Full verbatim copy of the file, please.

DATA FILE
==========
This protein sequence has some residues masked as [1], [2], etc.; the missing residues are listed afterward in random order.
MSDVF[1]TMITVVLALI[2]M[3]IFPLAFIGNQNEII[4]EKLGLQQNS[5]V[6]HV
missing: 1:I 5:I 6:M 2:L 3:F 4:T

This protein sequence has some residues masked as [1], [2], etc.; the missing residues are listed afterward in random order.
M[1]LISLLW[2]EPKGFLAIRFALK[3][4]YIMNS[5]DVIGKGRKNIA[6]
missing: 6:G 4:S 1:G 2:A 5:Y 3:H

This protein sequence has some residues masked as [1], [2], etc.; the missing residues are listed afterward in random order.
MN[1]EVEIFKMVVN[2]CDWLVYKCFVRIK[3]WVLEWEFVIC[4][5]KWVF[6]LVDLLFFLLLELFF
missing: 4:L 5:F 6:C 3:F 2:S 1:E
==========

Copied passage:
This protein sequence has some residues masked as [1], [2], etc.; the missing residues are listed afterward in random order.
MSDVF[1]TMITVVLALI[2]M[3]IFPLAFIGNQNEII[4]EKLGLQQNS[5]V[6]HV
missing: 1:I 5:I 6:M 2:L 3:F 4:T

This protein sequence has some residues masked as [1], [2], etc.; the missing residues are listed afterward in random order.
M[1]LISLLW[2]EPKGFLAIRFALK[3][4]YIMNS[5]DVIGKGRKNIA[6]
missing: 6:G 4:S 1:G 2:A 5:Y 3:H

This protein sequence has some residues masked as [1], [2], etc.; the missing residues are listed afterward in random order.
MN[1]EVEIFKMVVN[2]CDWLVYKCFVRIK[3]WVLEWEFVIC[4][5]KWVF[6]LVDLLFFLLLELFF
missing: 4:L 5:F 6:C 3:F 2:S 1:E